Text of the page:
• Brightwell Aquatics – A concentrated liquid suspension of rotifers, rotifer eggs, and crustacean eggs for the basis of the ZOOPLANKTOS-S at 50-300 microns, and ZOOPLANKTOS-M consists of cladocerans in the 500-2000 micron range (primarily used for stony corals and micropredatory fishes)
  • Fritz Aquatics – offering a liquid mix of rotifers and a half dozen copepod varieties, gut-loaded with phytoplankton, sold as AZOX Coral Food. Fritz’s Naups and Naups-D are preserved liquid concentrations consisting of two-species (and sizes) of S.E.L.C.O. Boost enriched Artemia ROTIPLEX is a preserved liquid concentration of rotifers and rotifer eggs which requires refrigeration after opening. It also features the ZOO2 line of live copepods.
  • Ocean Nutrition – their Instant Baby Brine Shrimp is a unique shelf-stable suspension of Artermia nauplii; refrigerate after opening.
  • PolypLabs – known for its Reef Roids dry product, which is said to be a blend of marine plankton with a particulate size in the 150-200 micron range.
  • Reef Nutrition – offering the highly-concentrated zooplankton feeds Roti-Feast (rotifers) & Tigger-Feast (Tigriopus californicus copepods) as well as live starter cultures of both rotifers and copepopds.
  • Two Little Fishies – a shelf-stable dried food, ZoPlan™ Advanced ZooPlankton Diet primarily consists of crustaceans, and may also be a good food for plankton feeding fishes.


Particulate Feeds

Many soft corals are known to consume non-living materials as well, both absorbing nutrients directly from the water column, but also feeding on detritus and other floating organic particulates, often loosely lumped as “marine snow”. As a result, several manufacturers have created blended products designed to capitalize on this feeding behavior while offering convenient, easy-to-use products for the reef aquarist.

  • Aquaforest – offers AF Power Food, marketed towards SPS and LPS feeding but may have applications with octocorals.
  • Brightwell Aquatics – The shelf-stable liquid Reef Snow is reported to be “a ‘core substrate’ of carbonate-bound, non-conservative major, minor, and trace elements (all in aragonite ratios) with marine-derived proteins and fatty acids (all in coral tissue ratios).”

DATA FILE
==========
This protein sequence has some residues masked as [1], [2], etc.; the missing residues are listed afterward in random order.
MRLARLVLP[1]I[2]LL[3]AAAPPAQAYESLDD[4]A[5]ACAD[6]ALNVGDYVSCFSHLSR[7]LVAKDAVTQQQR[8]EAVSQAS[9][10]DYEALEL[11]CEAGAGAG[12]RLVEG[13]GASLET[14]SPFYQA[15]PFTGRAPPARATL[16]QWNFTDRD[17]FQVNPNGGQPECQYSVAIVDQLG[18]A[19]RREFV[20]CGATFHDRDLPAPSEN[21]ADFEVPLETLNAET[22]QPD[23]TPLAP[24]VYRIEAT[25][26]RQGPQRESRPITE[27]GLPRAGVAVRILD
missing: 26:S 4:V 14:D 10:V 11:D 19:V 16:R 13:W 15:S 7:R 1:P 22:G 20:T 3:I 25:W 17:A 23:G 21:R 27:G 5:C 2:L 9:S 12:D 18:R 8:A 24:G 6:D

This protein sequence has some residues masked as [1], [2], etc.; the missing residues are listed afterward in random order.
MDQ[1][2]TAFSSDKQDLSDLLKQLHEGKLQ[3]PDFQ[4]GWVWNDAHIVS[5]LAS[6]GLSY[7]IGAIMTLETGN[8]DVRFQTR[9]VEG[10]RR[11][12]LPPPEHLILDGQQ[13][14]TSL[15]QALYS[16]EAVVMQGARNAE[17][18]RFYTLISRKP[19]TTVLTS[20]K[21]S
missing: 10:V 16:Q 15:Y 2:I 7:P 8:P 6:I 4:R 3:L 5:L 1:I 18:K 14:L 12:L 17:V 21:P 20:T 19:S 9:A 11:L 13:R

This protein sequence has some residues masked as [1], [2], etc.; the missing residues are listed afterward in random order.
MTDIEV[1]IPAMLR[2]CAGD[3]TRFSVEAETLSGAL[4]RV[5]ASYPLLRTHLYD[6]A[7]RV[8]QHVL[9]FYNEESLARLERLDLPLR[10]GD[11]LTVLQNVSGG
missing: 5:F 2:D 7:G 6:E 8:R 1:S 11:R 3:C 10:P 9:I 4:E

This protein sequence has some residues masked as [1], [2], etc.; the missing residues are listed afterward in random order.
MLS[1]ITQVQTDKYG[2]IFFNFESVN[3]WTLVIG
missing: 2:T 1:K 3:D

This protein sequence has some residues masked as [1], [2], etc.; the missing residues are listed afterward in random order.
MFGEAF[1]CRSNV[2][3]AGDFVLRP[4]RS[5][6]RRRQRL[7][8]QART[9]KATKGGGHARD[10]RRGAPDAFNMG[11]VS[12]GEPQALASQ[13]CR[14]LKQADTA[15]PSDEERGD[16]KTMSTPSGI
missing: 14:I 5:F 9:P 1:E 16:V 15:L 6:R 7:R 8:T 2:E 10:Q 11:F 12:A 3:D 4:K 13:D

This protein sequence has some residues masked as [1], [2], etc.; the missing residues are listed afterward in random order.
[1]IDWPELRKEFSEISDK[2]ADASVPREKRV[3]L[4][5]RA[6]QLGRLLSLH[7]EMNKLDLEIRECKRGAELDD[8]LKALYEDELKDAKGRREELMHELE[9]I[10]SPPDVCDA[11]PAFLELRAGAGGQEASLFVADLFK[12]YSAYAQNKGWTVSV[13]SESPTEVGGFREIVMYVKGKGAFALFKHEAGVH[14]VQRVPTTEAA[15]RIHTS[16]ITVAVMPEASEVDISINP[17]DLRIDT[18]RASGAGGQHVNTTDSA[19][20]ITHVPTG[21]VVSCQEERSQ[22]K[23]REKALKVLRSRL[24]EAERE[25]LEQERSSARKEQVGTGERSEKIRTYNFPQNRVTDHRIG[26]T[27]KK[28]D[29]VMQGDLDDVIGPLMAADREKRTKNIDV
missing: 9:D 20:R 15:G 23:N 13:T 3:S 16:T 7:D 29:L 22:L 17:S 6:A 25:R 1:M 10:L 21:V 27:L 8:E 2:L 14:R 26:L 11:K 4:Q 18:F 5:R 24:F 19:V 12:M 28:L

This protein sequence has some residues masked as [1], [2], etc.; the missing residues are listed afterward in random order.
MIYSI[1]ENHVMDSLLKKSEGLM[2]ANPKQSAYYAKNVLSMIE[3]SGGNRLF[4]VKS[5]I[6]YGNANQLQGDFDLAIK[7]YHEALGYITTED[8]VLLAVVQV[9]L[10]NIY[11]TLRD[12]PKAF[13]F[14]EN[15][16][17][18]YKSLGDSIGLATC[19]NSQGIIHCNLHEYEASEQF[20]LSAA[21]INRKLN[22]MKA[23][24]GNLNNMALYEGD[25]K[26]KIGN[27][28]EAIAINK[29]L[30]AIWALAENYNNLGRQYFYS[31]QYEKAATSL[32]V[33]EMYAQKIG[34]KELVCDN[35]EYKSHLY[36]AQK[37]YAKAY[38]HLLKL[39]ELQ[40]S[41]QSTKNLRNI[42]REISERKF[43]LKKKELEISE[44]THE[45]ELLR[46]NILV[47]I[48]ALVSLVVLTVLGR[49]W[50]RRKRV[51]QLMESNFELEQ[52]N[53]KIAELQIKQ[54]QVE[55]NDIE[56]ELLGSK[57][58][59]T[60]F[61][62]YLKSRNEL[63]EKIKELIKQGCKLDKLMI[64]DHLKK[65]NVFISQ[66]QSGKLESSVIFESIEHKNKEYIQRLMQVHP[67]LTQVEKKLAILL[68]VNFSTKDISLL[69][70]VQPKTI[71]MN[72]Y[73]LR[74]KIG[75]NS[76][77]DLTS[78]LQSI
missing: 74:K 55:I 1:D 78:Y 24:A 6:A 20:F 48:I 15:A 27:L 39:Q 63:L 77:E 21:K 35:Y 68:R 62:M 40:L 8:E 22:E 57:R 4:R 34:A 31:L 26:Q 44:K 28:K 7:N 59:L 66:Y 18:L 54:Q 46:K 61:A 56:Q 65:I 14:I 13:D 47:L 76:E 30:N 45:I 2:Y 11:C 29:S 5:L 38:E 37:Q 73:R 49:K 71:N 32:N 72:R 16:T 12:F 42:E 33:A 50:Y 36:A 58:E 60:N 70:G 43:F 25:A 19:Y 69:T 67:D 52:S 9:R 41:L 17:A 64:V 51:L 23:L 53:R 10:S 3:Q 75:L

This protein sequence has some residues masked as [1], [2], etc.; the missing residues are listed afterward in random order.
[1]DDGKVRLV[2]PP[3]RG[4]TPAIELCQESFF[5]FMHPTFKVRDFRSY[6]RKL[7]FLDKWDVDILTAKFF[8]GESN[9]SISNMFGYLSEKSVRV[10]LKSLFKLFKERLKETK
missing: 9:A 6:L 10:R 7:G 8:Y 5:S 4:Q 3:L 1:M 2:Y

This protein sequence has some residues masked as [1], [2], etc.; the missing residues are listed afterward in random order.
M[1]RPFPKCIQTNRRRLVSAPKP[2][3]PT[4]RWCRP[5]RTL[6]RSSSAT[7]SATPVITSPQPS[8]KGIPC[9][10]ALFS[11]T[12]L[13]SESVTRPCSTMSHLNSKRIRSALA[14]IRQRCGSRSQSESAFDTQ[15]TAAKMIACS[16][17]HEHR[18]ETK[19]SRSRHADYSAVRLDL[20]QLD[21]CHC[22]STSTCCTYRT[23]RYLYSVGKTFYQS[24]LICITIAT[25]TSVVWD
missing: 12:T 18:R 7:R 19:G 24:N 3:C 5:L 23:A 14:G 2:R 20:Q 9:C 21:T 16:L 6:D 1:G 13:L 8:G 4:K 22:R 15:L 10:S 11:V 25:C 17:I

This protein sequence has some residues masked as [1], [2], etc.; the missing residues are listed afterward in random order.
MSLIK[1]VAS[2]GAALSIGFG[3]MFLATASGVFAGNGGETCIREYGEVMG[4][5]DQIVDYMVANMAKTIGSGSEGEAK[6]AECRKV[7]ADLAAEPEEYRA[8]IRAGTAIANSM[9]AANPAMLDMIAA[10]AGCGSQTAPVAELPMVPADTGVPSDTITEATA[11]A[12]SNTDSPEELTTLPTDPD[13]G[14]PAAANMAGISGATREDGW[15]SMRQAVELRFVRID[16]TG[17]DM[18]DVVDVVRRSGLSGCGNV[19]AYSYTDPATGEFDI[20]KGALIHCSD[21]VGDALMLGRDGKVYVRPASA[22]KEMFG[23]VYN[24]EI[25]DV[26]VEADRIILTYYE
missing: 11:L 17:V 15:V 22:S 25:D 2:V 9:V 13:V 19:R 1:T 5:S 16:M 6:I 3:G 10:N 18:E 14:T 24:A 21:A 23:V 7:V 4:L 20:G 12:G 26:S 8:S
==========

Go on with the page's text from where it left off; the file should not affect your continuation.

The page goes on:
• Bulk Reef Supply – The BRS Reef Chili Coral Food is a broad range formulation with zooplankton, spray-dried phytoplankton, freeze-dried rotifers, copepods and daphnia, spirulina powder and more.
  • Cobalt – manufactures of the formulated Coral Food Powder
  • Coral Frenzy – recently reformulated Coral Frenzy Powder formula contains a range of marine-sourced proteins and zooplankton along with probiotic bacteria, with particles from 53-2300 microns.
  • New Life SpectrumReef Cell is a neutrally buoyant microencapsulated food with particle sizes in the 10-80 micron range.
  • NYOSInstant Plankton is marketed as a phytoplankton replacement offering, with particle sizes in the 5-20 micron range.
  • Ocean NutritionNano Reef Coral Food is a micro-encapsulated formulated diet with added probiotic properties at 30-150 microns; Reef Pulse is a blend of zooplankton, phytoplankton and other ingredients in a 5-400 micron
  • Reef Nutrition – Oyster-Feast (oyster eggs and ovarian tissue) and TDO Chroma BOOST size A (75 – 250 µm) have proven useful for the feeding of various Octocorals.
  • Two Little Fishies – manufactures both MarineSnow Plankton Diet (a blended liquid feed) and NutriGorg, a powdered feed specifically formulated for all types of gorgonians.

Return to References & Additional Reading for OCTOCORALS, CORAL Magazine Jan/Feb 2020